The study was designed to compare a new non-surgical device with surgical MC to assess nonsurgical male circumcision (MC) suitability for scale-up.
Prospective, randomized controlled trial in Rwanda in which the PrePex device was used for nonsurgical MC and the dorsal-slit method for surgical MC (ratio: 2:1). Subjects were healthy adult male volunteers aged 21–54 years. The primary endpoint, set by World Health Organization, was to determine total MC procedure time.
Of 217 eligible subjects, 144 were randomized to the PrePex/nonsurgical arm and 73 to the surgical arm. All subjects were circumcised in 10 working days. Nonsurgical MC with mean procedure time of 3.1 minutes (skin to skin), was significantly shorter than mean surgical procedure time (15.4 minutes skin to skin) (P < 0.0001).
PrePex, the nonsurgical MC, takes significantly less time than surgical, is as safe, does not require injections or sterile settings, is bloodless and seems to be suitable for nurses.
Click here to read the report.

Next came a study intended to determine the skill level required for ad-hoc trainees, entitled One-Arm, Open-Label, Prospective, Cohort Field Study to Assess the Safety and Efficacy of the PrePex Device for Scale-Up of Nonsurgical Circumcision When Performed by Nurses in Resource-Limited Settings for HIV Prevention.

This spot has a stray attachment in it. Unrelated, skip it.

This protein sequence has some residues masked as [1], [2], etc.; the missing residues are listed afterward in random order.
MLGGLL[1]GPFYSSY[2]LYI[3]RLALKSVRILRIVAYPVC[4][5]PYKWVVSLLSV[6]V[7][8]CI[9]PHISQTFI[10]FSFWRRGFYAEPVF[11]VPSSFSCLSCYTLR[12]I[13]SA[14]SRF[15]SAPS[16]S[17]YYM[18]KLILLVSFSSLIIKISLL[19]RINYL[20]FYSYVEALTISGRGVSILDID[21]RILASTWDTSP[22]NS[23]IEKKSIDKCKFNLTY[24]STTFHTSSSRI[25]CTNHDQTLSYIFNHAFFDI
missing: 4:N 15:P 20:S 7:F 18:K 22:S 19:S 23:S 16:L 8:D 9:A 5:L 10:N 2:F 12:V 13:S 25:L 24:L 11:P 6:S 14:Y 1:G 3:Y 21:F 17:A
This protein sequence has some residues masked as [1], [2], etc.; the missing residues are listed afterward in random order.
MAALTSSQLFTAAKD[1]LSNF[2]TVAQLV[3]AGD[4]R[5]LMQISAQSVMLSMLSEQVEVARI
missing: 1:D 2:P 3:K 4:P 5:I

To assess the safety and efficacy of the PrePex device when circumcision is performed by lower cadre nurses.
All 518 subjects from the pilot and pivotal phases achieved complete circumcision. There were 5 Adverse Events (AEs) on 4 subjects (rate of 0.96%, 95% confidence interval: 0.31 to 2.24). All AEs were moderate and were resolved with simple intervention.
The study demonstrated that circumcision performed by nurses using the PrePex device is safe, effective, and easy to train. PrePex has the potential to help facilitate rapid, safe, non-physician male circumcision scale-up programs for HIV prevention.
Click here to read the Abstract. There is also a pay-per-view link to the full text.

Manufacturer’s claimed advantages and benefits
•   No surgery
•   No injected anesthesia
•   No blood
•   No cutting of live tissue